Quiet Consolidation. After the market makes a large move to the upside, it often becomes “overbought,” which mostly means some stocks have moved up too much and too fast, and now need to go through some kind of a consolidation period before the uptrend can resume. This appears to be where the market is positioned now after the 10% gain by the DJIA and S&P over the past six weeks. We believe the market can relieve this condition by moving sideways for a few weeks, or by pulling back and correcting a portion of the previous advance, or something in between, where some stocks pull back, but others do not. For the Dow and S&P, we see the potential for a pullback of about 5%, but more for some stocks, like Financials, and less for others, like Technology. We could see the consolidation period continue on into next year, but suspect some typical January volatility could also set the market up for another good rally in the first quarter of 2017. RBC Dec 21 2016.

New highs, for Christmas, DJIA approaches 20K

Posted on December 19, 2016 at 10:44 AM Comments comments (26)
To Be Continued. The stock market has been hitting new highs recently, but the number of stocks supporting the move has been decreasing over the past few weeks, which is an indication a pullback could be coming. We think the long-term trend continues to be positive, but the market is extended for the near term, and a dip of about 5% on the indexes would not be unusual to see over the next few weeks. The short-term sentiment has also become a bit high on the bullish side as the Dow approaches 20,000, which also suggests to us a correction is due. However, many of the market-letter writers we see continue to doubt the longer-term bullish trend, and we view this position as one that has plenty of room for improvement. And so we continue to view the stock market as bullish into next year, with a potentially rocky period around year-end to set us up for the next rally. RBC charts.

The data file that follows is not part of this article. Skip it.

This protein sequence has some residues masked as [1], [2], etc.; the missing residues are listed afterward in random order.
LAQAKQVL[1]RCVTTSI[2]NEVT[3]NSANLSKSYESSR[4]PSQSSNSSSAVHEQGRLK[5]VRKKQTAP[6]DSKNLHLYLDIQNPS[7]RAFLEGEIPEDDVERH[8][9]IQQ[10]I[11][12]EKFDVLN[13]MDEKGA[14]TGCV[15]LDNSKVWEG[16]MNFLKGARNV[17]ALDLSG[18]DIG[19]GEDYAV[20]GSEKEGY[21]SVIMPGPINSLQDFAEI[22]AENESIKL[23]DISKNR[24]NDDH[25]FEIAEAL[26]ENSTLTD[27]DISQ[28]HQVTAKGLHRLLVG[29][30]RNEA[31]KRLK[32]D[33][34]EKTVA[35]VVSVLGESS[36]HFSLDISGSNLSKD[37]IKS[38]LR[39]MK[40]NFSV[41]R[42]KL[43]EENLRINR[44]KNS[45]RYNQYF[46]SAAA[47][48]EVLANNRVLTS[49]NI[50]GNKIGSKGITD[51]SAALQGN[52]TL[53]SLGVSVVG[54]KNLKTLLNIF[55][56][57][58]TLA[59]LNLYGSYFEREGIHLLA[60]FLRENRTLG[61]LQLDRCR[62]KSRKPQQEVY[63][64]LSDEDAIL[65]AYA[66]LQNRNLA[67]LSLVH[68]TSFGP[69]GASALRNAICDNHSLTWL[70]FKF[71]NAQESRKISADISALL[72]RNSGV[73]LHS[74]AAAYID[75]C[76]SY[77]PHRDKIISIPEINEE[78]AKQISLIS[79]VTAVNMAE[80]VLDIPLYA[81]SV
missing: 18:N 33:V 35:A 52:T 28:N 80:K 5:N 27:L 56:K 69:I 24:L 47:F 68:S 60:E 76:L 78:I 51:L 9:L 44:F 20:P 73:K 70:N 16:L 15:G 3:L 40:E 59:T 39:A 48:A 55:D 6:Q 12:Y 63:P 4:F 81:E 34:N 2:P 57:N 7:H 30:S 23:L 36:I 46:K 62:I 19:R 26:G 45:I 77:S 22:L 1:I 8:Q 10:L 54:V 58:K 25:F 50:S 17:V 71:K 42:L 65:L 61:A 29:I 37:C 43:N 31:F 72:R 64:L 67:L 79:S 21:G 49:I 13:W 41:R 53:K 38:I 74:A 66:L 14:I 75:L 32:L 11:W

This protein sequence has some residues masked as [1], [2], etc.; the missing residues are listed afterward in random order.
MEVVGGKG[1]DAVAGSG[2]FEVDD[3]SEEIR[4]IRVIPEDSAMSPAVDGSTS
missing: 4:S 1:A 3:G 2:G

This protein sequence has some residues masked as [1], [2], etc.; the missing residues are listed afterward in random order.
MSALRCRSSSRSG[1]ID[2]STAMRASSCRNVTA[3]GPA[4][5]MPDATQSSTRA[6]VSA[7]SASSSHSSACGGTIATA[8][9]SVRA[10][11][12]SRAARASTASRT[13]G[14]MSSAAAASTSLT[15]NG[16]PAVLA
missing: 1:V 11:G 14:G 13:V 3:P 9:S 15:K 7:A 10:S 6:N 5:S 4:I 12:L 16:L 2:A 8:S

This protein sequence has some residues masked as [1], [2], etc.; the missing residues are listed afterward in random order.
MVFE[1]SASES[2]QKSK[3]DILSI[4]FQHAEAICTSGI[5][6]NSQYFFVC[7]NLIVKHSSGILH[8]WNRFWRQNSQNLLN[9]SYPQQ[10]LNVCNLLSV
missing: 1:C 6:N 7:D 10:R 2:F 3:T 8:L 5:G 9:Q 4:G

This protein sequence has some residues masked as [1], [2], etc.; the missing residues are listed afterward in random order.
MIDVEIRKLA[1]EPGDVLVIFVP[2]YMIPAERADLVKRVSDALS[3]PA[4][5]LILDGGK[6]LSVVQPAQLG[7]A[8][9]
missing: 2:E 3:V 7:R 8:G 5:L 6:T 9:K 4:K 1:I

Oil peak again

Posted on December 16, 2016 at 10:44 AM Comments comments (44)
Oil Peak Again. The rally on oil appears to have stalled again, despite the world developments that would indicate a strong likelihood of higher prices. The price has peaked in line with previous tops of the past year, and even though the recent peak was a slight new high, it has so far not carried through with an extended gain. This makes it likely that the commodity could pull back to the low end of the recent range of around $45 again. The recent weakening trends of a number of the energy-related stocks adds to the likelihood of a pullback in the price of oil as well, in our view, and suggests that investors should hold off for now on increasing exposure to the group. It is possible that this range that has held oil for most of this year could continue for several more months, with little indication of a larger trend coming in either direction. It’s the definition of a neutral hold. RBC Dickey.